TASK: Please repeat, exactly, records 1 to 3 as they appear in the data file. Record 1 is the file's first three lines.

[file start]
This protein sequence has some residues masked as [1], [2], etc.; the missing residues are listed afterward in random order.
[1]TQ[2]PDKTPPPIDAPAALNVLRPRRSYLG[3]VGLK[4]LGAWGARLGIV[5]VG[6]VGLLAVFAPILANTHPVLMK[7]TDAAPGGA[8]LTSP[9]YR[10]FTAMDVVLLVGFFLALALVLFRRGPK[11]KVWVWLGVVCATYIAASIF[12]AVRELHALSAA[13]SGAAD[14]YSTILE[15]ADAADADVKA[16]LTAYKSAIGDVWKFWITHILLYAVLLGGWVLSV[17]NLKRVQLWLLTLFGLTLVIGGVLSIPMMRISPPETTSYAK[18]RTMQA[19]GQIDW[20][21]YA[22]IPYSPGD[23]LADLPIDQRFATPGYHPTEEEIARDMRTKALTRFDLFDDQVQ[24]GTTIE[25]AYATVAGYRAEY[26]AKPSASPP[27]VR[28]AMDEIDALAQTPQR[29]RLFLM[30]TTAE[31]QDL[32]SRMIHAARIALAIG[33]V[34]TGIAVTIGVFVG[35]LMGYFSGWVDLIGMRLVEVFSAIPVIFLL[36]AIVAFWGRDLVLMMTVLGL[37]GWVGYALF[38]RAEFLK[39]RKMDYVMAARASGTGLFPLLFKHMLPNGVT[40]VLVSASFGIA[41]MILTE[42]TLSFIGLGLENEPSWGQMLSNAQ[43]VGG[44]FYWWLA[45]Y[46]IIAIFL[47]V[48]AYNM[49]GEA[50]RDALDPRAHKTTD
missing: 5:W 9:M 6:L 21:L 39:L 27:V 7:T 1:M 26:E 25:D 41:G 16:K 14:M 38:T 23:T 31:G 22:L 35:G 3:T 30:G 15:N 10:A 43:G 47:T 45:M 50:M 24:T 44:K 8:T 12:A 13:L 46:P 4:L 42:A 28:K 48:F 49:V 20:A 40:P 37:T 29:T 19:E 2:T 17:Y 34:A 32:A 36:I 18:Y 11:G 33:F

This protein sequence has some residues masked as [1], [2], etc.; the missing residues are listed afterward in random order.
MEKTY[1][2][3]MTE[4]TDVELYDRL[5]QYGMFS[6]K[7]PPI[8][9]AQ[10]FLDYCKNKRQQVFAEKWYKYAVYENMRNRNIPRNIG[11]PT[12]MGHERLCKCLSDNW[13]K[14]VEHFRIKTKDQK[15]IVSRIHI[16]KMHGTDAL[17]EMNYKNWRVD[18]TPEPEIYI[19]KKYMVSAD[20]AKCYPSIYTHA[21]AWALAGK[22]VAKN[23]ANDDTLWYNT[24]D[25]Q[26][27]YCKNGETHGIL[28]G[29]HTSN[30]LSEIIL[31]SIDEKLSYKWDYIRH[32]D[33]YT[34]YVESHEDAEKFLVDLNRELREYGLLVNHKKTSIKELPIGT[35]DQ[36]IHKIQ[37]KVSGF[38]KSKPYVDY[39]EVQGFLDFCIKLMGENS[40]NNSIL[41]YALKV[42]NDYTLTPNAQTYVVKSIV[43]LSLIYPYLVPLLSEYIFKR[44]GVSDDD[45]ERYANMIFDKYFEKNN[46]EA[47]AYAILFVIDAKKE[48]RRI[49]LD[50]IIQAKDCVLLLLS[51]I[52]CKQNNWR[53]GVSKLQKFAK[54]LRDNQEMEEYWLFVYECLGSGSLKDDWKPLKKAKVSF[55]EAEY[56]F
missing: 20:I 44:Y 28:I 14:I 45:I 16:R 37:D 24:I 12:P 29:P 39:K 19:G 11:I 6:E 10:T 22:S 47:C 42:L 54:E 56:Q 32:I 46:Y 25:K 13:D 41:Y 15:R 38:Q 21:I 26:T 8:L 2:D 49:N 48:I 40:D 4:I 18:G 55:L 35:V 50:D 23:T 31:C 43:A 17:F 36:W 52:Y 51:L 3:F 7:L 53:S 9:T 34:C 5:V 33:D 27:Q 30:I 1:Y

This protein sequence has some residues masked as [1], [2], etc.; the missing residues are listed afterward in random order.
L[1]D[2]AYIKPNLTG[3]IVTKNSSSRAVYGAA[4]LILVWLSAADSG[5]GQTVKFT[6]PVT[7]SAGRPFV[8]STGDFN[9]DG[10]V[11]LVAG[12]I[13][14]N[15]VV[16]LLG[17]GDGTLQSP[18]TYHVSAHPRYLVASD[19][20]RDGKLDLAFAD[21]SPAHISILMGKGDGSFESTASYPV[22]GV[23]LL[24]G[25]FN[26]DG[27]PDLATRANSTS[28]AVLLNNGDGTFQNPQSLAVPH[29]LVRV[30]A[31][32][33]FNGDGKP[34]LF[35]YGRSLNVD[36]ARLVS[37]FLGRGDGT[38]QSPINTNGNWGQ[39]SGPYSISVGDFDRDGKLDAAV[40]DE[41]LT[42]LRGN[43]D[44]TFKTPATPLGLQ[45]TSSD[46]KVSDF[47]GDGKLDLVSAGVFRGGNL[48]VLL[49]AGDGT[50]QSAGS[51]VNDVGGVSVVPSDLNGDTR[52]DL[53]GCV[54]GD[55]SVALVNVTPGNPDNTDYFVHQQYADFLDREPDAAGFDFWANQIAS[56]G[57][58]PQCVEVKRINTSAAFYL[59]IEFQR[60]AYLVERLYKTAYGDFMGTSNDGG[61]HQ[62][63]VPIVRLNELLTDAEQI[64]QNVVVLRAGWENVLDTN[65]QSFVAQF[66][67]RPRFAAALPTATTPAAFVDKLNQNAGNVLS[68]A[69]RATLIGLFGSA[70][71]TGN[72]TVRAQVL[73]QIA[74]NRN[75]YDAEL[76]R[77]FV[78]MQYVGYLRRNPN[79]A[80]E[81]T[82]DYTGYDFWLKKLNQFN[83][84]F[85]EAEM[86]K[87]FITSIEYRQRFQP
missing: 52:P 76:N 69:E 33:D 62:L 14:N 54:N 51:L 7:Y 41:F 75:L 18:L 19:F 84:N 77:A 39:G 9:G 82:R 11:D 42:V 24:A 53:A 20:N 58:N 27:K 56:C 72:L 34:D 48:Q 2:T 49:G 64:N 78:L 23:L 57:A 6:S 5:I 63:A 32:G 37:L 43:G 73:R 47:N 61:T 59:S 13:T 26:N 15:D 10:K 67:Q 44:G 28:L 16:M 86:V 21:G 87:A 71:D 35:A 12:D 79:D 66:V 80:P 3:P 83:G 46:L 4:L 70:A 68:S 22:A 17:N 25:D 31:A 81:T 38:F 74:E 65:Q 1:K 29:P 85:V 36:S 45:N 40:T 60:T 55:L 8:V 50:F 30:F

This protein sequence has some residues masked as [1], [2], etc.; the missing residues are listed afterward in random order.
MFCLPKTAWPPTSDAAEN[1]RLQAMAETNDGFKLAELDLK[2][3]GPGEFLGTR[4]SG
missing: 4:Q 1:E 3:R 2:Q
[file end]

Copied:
This protein sequence has some residues masked as [1], [2], etc.; the missing residues are listed afterward in random order.
[1]TQ[2]PDKTPPPIDAPAALNVLRPRRSYLG[3]VGLK[4]LGAWGARLGIV[5]VG[6]VGLLAVFAPILANTHPVLMK[7]TDAAPGGA[8]LTSP[9]YR[10]FTAMDVVLLVGFFLALALVLFRRGPK[11]KVWVWLGVVCATYIAASIF[12]AVRELHALSAA[13]SGAAD[14]YSTILE[15]ADAADADVKA[16]LTAYKSAIGDVWKFWITHILLYAVLLGGWVLSV[17]NLKRVQLWLLTLFGLTLVIGGVLSIPMMRISPPETTSYAK[18]RTMQA[19]GQIDW[20][21]YA[22]IPYSPGD[23]LADLPIDQRFATPGYHPTEEEIARDMRTKALTRFDLFDDQVQ[24]GTTIE[25]AYATVAGYRAEY[26]AKPSASPP[27]VR[28]AMDEIDALAQTPQR[29]RLFLM[30]TTAE[31]QDL[32]SRMIHAARIALAIG[33]V[34]TGIAVTIGVFVG[35]LMGYFSGWVDLIGMRLVEVFSAIPVIFLL[36]AIVAFWGRDLVLMMTVLGL[37]GWVGYALF[38]RAEFLK[39]RKMDYVMAARASGTGLFPLLFKHMLPNGVT[40]VLVSASFGIA[41]MILTE[42]TLSFIGLGLENEPSWGQMLSNAQ[43]VGG[44]FYWWLA[45]Y[46]IIAIFL[47]V[48]AYNM[49]GEA[50]RDALDPRAHKTTD
missing: 5:W 9:M 6:L 21:L 39:L 27:V 7:T 1:M 26:E 25:D 41:G 16:K 14:M 38:T 23:T 31:G 22:L 35:G 3:T 30:G 15:N 10:A 43:G 47:T 45:M 50:M 24:T 44:K 8:T 12:A 13:L 46:P 4:L 42:A 28:K 48:F 49:V 20:A 40:P 37:T 29:T 19:E 2:T 17:Y 34:A 32:A 36:I 18:Y 11:G 33:F

This protein sequence has some residues masked as [1], [2], etc.; the missing residues are listed afterward in random order.
MEKTY[1][2][3]MTE[4]TDVELYDRL[5]QYGMFS[6]K[7]PPI[8][9]AQ[10]FLDYCKNKRQQVFAEKWYKYAVYENMRNRNIPRNIG[11]PT[12]MGHERLCKCLSDNW[13]K[14]VEHFRIKTKDQK[15]IVSRIHI[16]KMHGTDAL[17]EMNYKNWRVD[18]TPEPEIYI[19]KKYMVSAD[20]AKCYPSIYTHA[21]AWALAGK[22]VAKN[23]ANDDTLWYNT[24]D[25]Q[26][27]YCKNGETHGIL[28]G[29]HTSN[30]LSEIIL[31]SIDEKLSYKWDYIRH[32]D[33]YT[34]YVESHEDAEKFLVDLNRELREYGLLVNHKKTSIKELPIGT[35]DQ[36]IHKIQ[37]KVSGF[38]KSKPYVDY[39]EVQGFLDFCIKLMGENS[40]NNSIL[41]YALKV[42]NDYTLTPNAQTYVVKSIV[43]LSLIYPYLVPLLSEYIFKR[44]GVSDDD[45]ERYANMIFDKYFEKNN[46]EA[47]AYAILFVIDAKKE[48]RRI[49]LD[50]IIQAKDCVLLLLS[51]I[52]CKQNNWR[53]GVSKLQKFAK[54]LRDNQEMEEYWLFVYECLGSGSLKDDWKPLKKAKVSF[55]EAEY[56]F
missing: 20:I 44:Y 28:I 14:I 45:I 16:R 37:D 24:I 12:P 29:P 39:K 19:G 11:I 6:E 10:T 22:S 47:C 42:L 54:E 56:Q 32:I 46:Y 25:K 13:D 41:Y 15:R 38:Q 21:I 26:T 8:L 2:D 49:N 48:I 40:D 4:I 18:G 55:L 35:V 50:D 23:T 31:C 43:A 17:F 36:W 52:Y 51:L 3:F 7:L 53:S 9:T 34:C 5:V 33:D 27:Q 30:I 1:Y

This protein sequence has some residues masked as [1], [2], etc.; the missing residues are listed afterward in random order.
L[1]D[2]AYIKPNLTG[3]IVTKNSSSRAVYGAA[4]LILVWLSAADSG[5]GQTVKFT[6]PVT[7]SAGRPFV[8]STGDFN[9]DG[10]V[11]LVAG[12]I[13][14]N[15]VV[16]LLG[17]GDGTLQSP[18]TYHVSAHPRYLVASD[19][20]RDGKLDLAFAD[21]SPAHISILMGKGDGSFESTASYPV[22]GV[23]LL[24]G[25]FN[26]DG[27]PDLATRANSTS[28]AVLLNNGDGTFQNPQSLAVPH[29]LVRV[30]A[31][32][33]FNGDGKP[34]LF[35]YGRSLNVD[36]ARLVS[37]FLGRGDGT[38]QSPINTNGNWGQ[39]SGPYSISVGDFDRDGKLDAAV[40]DE[41]LT[42]LRGN[43]D[44]TFKTPATPLGLQ[45]TSSD[46]KVSDF[47]GDGKLDLVSAGVFRGGNL[48]VLL[49]AGDGT[50]QSAGS[51]VNDVGGVSVVPSDLNGDTR[52]DL[53]GCV[54]GD[55]SVALVNVTPGNPDNTDYFVHQQYADFLDREPDAAGFDFWANQIAS[56]G[57][58]PQCVEVKRINTSAAFYL[59]IEFQR[60]AYLVERLYKTAYGDFMGTSNDGG[61]HQ[62][63]VPIVRLNELLTDAEQI[64]QNVVVLRAGWENVLDTN[65]QSFVAQF[66][67]RPRFAAALPTATTPAAFVDKLNQNAGNVLS[68]A[69]RATLIGLFGSA[70][71]TGN[72]TVRAQVL[73]QIA[74]NRN[75]YDAEL[76]R[77]FV[78]MQYVGYLRRNPN[79]A[80]E[81]T[82]DYTGYDFWLKKLNQFN[83][84]F[85]EAEM[86]K[87]FITSIEYRQRFQP
missing: 52:P 76:N 69:E 33:D 62:L 14:N 54:N 51:L 7:Y 41:F 75:L 18:L 19:F 84:N 77:A 39:G 9:G 82:R 11:D 42:V 24:A 53:A 20:N 58:N 27:K 56:C 72:L 34:D 48:Q 2:T 49:G 64:N 78:L 23:L 57:A 6:S 5:I 63:A 32:G 37:L 43:G 73:R 47:N 61:T 59:S 13:T 26:N 15:D 10:K 67:Q 44:G 28:L 16:M 86:V 21:G 87:A 71:D 35:A 12:D 79:D 66:V 80:P 3:P 83:G 46:L 4:L 70:A 68:S 22:A 17:N 25:D 31:A 81:T 38:F 74:E 65:Q 1:K 29:P 85:V 36:S 45:N 40:T 60:T 55:L 8:V 50:F 30:F